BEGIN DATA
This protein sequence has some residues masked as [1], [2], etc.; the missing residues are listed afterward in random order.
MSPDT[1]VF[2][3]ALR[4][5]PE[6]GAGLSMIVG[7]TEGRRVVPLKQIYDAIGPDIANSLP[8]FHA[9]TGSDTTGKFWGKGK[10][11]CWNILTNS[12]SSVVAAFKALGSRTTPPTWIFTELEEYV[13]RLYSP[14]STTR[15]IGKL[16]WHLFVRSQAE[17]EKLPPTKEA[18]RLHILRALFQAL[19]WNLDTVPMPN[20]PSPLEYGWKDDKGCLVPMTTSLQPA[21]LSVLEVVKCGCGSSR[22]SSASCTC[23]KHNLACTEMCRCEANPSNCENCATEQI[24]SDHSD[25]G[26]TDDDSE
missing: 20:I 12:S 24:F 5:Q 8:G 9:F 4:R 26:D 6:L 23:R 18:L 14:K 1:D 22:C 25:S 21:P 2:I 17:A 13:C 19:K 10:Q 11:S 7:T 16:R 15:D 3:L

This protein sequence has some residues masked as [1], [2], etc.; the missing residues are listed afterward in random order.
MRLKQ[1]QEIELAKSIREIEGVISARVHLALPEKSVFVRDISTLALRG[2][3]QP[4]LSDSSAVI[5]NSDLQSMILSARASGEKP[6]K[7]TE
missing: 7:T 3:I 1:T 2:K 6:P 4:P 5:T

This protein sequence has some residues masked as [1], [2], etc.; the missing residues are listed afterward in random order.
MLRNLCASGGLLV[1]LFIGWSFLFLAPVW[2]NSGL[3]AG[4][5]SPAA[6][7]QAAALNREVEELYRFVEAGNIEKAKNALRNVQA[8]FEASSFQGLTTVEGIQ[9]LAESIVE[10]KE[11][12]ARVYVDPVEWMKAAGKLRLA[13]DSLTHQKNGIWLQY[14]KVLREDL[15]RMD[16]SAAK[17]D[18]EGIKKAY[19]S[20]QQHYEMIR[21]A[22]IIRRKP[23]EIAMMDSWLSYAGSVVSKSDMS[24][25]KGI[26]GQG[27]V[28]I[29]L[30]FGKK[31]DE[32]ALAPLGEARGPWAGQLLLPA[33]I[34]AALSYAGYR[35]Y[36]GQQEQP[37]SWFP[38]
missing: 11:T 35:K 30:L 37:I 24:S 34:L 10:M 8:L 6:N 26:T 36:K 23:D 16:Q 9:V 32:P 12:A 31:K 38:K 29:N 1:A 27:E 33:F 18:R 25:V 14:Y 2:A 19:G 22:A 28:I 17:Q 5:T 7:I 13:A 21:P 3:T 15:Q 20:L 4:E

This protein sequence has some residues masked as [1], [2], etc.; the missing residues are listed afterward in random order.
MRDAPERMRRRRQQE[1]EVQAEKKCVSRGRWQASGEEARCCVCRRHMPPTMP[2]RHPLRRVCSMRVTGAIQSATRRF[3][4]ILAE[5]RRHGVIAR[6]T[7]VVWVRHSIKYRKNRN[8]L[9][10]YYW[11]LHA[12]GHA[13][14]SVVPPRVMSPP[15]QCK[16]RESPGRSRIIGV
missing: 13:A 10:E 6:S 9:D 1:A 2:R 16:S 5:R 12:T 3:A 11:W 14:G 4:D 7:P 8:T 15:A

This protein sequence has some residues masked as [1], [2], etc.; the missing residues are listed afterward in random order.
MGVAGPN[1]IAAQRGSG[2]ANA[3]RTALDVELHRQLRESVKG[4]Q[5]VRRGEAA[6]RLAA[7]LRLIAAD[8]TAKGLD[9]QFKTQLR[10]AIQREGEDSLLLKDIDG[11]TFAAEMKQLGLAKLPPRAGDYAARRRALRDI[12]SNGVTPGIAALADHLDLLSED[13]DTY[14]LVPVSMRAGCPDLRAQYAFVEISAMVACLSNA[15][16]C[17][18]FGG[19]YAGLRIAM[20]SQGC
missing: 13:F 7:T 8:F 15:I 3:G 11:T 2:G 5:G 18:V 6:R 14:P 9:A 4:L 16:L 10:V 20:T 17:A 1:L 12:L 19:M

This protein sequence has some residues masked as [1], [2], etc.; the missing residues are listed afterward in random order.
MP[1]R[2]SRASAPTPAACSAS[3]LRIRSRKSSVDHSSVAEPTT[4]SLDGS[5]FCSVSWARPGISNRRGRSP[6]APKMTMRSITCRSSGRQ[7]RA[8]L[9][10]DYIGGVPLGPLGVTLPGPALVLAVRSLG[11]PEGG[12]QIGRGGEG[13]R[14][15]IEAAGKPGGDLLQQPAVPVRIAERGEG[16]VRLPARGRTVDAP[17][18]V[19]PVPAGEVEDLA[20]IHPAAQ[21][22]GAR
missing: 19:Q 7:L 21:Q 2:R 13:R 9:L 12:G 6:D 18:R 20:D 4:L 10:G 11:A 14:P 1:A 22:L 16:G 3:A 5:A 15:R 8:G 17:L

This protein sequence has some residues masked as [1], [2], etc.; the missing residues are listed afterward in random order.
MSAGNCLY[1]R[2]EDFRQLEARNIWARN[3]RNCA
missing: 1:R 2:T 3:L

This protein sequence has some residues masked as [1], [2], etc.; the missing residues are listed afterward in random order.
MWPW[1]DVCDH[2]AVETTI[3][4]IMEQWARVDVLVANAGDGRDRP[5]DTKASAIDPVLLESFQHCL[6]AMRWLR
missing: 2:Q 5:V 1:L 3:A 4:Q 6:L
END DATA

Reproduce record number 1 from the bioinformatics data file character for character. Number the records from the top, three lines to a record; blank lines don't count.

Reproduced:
This protein sequence has some residues masked as [1], [2], etc.; the missing residues are listed afterward in random order.
MSPDT[1]VF[2][3]ALR[4][5]PE[6]GAGLSMIVG[7]TEGRRVVPLKQIYDAIGPDIANSLP[8]FHA[9]TGSDTTGKFWGKGK[10][11]CWNILTNS[12]SSVVAAFKALGSRTTPPTWIFTELEEYV[13]RLYSP[14]STTR[15]IGKL[16]WHLFVRSQAE[17]EKLPPTKEA[18]RLHILRALFQAL[19]WNLDTVPMPN[20]PSPLEYGWKDDKGCLVPMTTSLQPA[21]LSVLEVVKCGCGSSR[22]SSASCTC[23]KHNLACTEMCRCEANPSNCENCATEQI[24]SDHSD[25]G[26]TDDDSE
missing: 20:I 12:S 24:F 5:Q 8:G 9:F 4:R 26:D 6:L 23:R 18:L 14:K 1:D 22:C 25:S 21:P 2:I 17:A 13:C 19:K 10:Q 11:S 7:T 16:R 15:D 3:L